Learning the ropes: why skipping is the ultimate workout

No longer seen as just a schoolgirl game, fitness aficionados, and that includes men, are discovering the health benefits of the sport

Want to get fit and burn serious calories, but don't have the time to work out? You need to take up skipping; favoured exercise of celebrities from Kate Hudson to Justin Bieber.

However, although skipping looks easy, for the uninitiated it can be surprisingly difficult and Irish men, in particular, are often far from competent skippers.

Eight years ago, Mark McCabe, who lives in Dundalk, went to the UK to become a qualified skipping instructor and set up skipnrope.com to teach basic to really elaborate skipping, depending on the need.

A lover of all sports, McCabe, who’s also a Cúl Camp instructor, quickly became intrigued by the health and coordination benefits of skipping. Starting off running kids’ workshops in schools (something he still does), he branched into helping adults, especially men who start CrossFit classes and who need extra help, particularly with tricky double unders.


“I think boys do sometimes find skipping more difficult. I see it even when I go to schools, boys try to skip too fast, they want to be good immediately and if they can’t get it perfectly straightaway, they get frustrated and are inclined to give up.”

There are exceptions, of course – young boxers, martial arts enthusiasts, Irish dancers who dance for fitness and footwork and interestingly, according to McCabe, children from eastern European backgrounds who sometimes have more of a grounding in skipping. In Ireland, there's traditionally been more of a gender divide (girls have more a skipping tradition) but that's changing as fitness and conditioning benefits for everyone become apparent.

“Skipping improves your jump height, develops your calf muscles and improves footwork and hand-eye coordination – it’s a total body workout. Unfortunately, people sometimes get the wrong instruction; they might be told when you hear the rope hit the ground you jump, that’s wrong. Or sometimes people double-bounce and can’t get out of the habit. I’ve been trained to break technique down bit by bit. Everybody can learn to skip no matter your age,” McCabe insists.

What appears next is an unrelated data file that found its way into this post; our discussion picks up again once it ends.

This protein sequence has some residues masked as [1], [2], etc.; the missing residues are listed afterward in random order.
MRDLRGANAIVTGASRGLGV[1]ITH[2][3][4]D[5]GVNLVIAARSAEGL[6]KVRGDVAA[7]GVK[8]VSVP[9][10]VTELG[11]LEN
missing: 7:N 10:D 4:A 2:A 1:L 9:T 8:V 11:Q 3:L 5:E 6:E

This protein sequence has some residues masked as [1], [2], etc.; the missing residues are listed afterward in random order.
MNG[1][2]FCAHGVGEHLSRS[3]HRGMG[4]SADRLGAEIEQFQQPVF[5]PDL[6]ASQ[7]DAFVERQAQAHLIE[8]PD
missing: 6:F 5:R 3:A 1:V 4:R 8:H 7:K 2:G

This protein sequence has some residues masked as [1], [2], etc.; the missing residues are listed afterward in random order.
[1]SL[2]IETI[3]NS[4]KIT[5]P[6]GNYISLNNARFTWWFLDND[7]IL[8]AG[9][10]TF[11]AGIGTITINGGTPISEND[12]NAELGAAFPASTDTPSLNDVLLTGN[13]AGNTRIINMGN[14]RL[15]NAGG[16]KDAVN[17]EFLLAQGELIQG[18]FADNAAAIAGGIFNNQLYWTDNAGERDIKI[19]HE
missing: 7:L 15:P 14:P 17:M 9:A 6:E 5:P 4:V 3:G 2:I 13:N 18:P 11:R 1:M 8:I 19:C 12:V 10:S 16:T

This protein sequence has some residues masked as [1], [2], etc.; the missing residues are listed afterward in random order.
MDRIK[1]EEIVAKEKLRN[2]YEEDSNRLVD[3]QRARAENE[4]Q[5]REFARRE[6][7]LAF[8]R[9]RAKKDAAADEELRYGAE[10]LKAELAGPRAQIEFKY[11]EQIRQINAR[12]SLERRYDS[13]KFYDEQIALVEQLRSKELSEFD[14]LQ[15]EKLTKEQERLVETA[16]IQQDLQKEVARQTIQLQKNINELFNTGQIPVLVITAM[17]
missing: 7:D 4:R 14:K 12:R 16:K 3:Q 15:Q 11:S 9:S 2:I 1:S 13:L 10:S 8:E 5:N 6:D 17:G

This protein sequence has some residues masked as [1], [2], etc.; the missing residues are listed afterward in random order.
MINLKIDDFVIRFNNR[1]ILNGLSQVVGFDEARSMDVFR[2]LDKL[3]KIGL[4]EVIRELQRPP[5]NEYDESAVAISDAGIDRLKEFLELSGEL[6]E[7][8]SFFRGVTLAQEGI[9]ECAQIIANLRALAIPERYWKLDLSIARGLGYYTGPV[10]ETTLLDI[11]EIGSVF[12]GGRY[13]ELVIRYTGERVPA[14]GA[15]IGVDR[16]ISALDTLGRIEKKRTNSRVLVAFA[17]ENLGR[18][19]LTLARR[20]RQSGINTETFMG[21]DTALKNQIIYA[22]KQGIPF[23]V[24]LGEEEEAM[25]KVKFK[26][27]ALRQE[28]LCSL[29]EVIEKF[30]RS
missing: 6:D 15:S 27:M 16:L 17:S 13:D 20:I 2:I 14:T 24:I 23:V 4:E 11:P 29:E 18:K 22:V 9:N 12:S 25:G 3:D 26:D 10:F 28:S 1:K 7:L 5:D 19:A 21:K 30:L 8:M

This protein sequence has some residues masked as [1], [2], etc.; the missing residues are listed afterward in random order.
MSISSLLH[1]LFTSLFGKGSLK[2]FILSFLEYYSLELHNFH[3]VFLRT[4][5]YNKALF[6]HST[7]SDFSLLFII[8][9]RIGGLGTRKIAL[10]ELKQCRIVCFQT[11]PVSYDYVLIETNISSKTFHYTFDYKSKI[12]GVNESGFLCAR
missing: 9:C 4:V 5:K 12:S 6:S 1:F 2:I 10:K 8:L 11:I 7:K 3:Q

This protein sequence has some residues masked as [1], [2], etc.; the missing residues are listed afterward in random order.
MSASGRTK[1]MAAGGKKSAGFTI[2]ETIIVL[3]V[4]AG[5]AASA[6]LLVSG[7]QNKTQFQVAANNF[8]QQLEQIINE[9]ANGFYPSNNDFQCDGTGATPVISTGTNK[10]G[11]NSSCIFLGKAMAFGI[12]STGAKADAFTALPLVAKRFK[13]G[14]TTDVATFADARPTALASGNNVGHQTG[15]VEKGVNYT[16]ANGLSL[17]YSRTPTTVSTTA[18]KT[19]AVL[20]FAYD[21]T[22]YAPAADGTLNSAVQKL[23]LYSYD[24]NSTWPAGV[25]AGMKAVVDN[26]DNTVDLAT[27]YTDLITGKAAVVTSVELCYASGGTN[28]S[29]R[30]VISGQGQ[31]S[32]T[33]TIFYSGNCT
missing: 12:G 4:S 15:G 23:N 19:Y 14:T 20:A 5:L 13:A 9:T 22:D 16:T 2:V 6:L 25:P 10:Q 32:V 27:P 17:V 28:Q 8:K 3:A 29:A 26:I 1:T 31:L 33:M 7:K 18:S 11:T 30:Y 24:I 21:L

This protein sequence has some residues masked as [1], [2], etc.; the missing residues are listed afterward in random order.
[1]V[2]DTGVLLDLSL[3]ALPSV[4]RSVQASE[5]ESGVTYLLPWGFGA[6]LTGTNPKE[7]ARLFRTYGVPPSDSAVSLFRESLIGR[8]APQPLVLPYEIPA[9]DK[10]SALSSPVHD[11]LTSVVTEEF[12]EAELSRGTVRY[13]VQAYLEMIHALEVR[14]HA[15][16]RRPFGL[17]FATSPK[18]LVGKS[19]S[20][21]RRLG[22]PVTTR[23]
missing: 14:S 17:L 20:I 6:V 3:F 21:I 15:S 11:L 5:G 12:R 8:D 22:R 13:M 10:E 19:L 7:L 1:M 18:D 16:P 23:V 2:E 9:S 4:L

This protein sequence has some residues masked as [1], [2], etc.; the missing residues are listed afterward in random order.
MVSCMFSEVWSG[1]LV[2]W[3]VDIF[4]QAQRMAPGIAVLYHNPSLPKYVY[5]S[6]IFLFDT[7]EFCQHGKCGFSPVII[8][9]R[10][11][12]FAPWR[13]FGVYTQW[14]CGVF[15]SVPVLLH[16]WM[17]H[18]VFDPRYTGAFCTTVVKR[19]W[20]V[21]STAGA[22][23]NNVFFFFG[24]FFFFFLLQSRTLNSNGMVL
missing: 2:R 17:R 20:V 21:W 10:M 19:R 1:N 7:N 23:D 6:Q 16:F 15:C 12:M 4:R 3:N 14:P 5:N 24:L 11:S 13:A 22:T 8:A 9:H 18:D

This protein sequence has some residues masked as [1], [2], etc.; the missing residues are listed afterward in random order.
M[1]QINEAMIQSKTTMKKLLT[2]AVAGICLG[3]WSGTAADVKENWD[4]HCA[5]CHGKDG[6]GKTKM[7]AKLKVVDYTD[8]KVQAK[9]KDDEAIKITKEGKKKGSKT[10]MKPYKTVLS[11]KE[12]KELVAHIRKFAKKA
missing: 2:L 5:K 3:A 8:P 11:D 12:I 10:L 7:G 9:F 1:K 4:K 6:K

‘Men really struggle’

Owner of CrossFit Meath, Niall Matthews agrees when it comes to skipping, Irish men sometimes need a helping hand. "A lot of men really struggle, particularly older Irish men who might have stayed away from it at school. Overall, we find younger men are more likely to have experienced skipping through boxing or martial arts or some other crossover activity but older men, especially if they can't get it quickly, they often get embarrassed and ask for an alternative activity – but skipping is one of the basics of CrossFit. I always tell them, it's like riding a bike, once you get it you'll have it for life but it can take a bit of practice."

CrossFit Meath, based in Ashbourne, opened a second facility, CrossFit Navan just this August and Matthews has decided to bring in Mark McCabe to give skipping demonstrations to new clients.

“I think it’ll be good for everyone but especially the guys to see a man who can skip so well and who can break down the moves so they can learn faster. To be honest, even I wasn’t able to skip much when I took up CrossFit seven years ago – I didn’t do skipping in school and it took quite a bit of time and practice to become competent, so any tips that help you learn more efficiently from the beginning is an advantage,” says Matthews.

Brand manager Ian O’Rourke, from Meath, was himself coached by Mark McCabe when he and some others were training for a white-collar boxing match. The 29-year-old says he’s since incorporated skipping into his different training sessions.

“I went to a mixed primary school but the boys never skipped. I couldn’t skip at all but it’s a vital part of boxing and I was training four times a week and needed to do 20-minute skips at a time and it was hard not to mess up. Mark gave helpful tips and pointers – things like not using up too much energy, keeping your hands close to your body – he could see what everybody was doing wrong,” he says.

“I’m considerably better at skipping now. When I go to the gym it’s actually my preferred warm-up – I don’t like treadmills. I play Gaelic football and skipping has been really good for my footwork and hand-eye coordination – it definitely helps you jump better; jumping and landing is so important in football. More young fellas are skipping now and not thinking twice. The great thing about having a rope is you can bring it anywhere and get a really good workout in a short space of time.”